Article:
On one hand, Prinz uses Hume, and the depth of Hume’s empiricism (wikipedia) and applies it to morality. Where does morality come from?
“emotional responses, particularly approbation and disapprobation, constitute the core content of moral judgments.”
From our emotions. But…how do our emotional responses actually tell us something about the world? Do they contain factual content? Prinz goes further:
“What are expressed in moral judgments are not just emotions but sentiments ”
Prinz constructs a theory of “Constructive Sentimentalism” which makes some deep arguments for his claim. You’ll have to read the review and his book.
While moral progress is possible on Prinz’s theory, universal moral laws that transcend our experiences are not. Christian morality and essentially all religious morality, Kantian secular morality, and any claim to knowledge that attaches itself to thoughts that don’t arise ultimately out experience… are not valid:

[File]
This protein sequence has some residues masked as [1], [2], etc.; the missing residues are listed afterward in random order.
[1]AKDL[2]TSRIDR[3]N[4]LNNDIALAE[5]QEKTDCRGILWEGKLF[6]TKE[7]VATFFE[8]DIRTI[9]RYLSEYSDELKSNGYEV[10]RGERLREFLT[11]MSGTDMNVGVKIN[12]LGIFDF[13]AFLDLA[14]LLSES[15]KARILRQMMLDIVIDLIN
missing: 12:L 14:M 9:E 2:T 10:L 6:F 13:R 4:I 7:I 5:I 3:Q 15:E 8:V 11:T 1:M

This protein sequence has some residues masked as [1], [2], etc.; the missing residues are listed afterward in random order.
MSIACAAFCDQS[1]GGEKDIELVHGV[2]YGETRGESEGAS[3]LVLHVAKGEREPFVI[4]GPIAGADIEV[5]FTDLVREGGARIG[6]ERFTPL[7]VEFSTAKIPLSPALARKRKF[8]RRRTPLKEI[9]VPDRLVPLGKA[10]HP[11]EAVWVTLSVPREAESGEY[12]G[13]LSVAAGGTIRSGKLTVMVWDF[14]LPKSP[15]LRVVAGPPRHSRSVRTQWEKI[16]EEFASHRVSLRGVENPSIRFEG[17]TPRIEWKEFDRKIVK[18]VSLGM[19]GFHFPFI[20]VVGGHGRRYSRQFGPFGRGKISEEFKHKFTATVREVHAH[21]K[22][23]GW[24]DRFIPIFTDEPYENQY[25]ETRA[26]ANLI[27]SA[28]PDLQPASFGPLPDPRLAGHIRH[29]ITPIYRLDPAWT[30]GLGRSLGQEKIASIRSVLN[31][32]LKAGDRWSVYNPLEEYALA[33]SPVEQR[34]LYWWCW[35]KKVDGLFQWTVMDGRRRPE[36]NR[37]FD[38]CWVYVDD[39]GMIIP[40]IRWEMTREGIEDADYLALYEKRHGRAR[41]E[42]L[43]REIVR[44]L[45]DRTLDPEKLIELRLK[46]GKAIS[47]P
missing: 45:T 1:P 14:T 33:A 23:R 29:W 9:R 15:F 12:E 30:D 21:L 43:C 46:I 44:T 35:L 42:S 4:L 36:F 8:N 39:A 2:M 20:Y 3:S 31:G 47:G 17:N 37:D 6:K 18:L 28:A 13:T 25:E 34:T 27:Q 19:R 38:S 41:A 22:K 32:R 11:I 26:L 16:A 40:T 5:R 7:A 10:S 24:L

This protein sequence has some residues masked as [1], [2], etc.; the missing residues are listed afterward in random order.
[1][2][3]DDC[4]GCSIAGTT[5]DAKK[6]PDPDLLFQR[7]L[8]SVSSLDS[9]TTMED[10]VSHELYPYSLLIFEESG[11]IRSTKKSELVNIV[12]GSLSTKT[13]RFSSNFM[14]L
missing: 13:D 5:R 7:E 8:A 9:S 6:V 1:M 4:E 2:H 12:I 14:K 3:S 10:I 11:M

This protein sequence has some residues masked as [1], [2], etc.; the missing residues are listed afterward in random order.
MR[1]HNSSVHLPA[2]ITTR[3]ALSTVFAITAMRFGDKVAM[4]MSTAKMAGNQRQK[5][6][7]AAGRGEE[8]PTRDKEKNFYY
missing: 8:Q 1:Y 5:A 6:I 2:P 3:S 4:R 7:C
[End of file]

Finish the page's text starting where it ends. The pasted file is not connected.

“Like languages, moralities are constructed out of universal capacities, to form a great variety of mutually incompatible specific forms.”
This in interesting to think about, though do you have to throw out the baby with the bathwater? (A Nietzschean impulse, I think).
Western liberal morality emphasises rights, fairness and the avoidance of harm, and is grounded in emotional responses to failures of reciprocity and empathy for suffering. But most non-Western cultures and indeed our own social reality involve ideas of “purity”, “sacredness” and “authority” constructed from primitive disgust and animal dominance. Since the latter can be equally intense, Prinz taxes the liberal West with “moral myopia” for downplaying the importance of such values as authority, purity, and sacredness.
Oh boy…here’s where it starts to fall apart. If you throw out universal moral laws, you apparently also start talking about “Western values” and perhaps defend, like Prinz is doing here, moral relativism.
Still, it’s a deep theory, and I’ve not done it full justice here.